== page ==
The old man is gone. He stood alone for a century. Not handsome, but very flawed. Twisted in the trunk, with even the main branches curved out, he looked as though he had grown up in a constant spiral wind. No ship's mast or spars would ever have come from this old pine.
He was a dangerous tree. In recent years he would stand for months then without warning shed a limb. He was roped off and people stayed away like he was an untrustworthy old grandfather. They didn't even run the lawnmowers under the poor old bugger, and he stood there for months in a wounded mess of tangled kikuyu and fallen branches. Everybody else was watered and trimmed to be a nice part of the garden. They took away his park bench.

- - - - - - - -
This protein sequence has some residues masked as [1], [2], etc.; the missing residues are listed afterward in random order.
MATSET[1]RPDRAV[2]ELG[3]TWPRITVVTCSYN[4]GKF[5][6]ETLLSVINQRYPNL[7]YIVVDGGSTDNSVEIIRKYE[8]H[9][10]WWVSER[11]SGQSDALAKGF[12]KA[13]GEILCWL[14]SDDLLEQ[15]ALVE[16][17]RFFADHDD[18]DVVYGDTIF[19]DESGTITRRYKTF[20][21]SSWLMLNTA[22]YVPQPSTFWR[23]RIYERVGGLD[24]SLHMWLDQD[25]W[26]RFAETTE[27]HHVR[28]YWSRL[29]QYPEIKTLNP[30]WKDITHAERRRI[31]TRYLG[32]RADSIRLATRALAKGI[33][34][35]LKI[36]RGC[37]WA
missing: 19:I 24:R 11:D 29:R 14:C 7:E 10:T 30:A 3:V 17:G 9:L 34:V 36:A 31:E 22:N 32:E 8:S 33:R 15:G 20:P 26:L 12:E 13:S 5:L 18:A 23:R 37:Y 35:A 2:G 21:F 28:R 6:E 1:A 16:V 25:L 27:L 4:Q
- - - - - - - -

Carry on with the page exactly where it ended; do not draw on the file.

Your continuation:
Yesterday morning a hard hat was climbing up him with ropes and spurs; the undertaker measuring up before the execution. The trucks were waiting, loaded with chainsaws and a wood-chip machine.
They left with the last load of his ripped and hammered heart wood this evening. It took them two whole days to tear him to pieces.
I used to walk past and think of lonely, bitter, sad old men. In a few weeks new visitors will not know he was there. The rest of us will soon forget. Life should be more than this.
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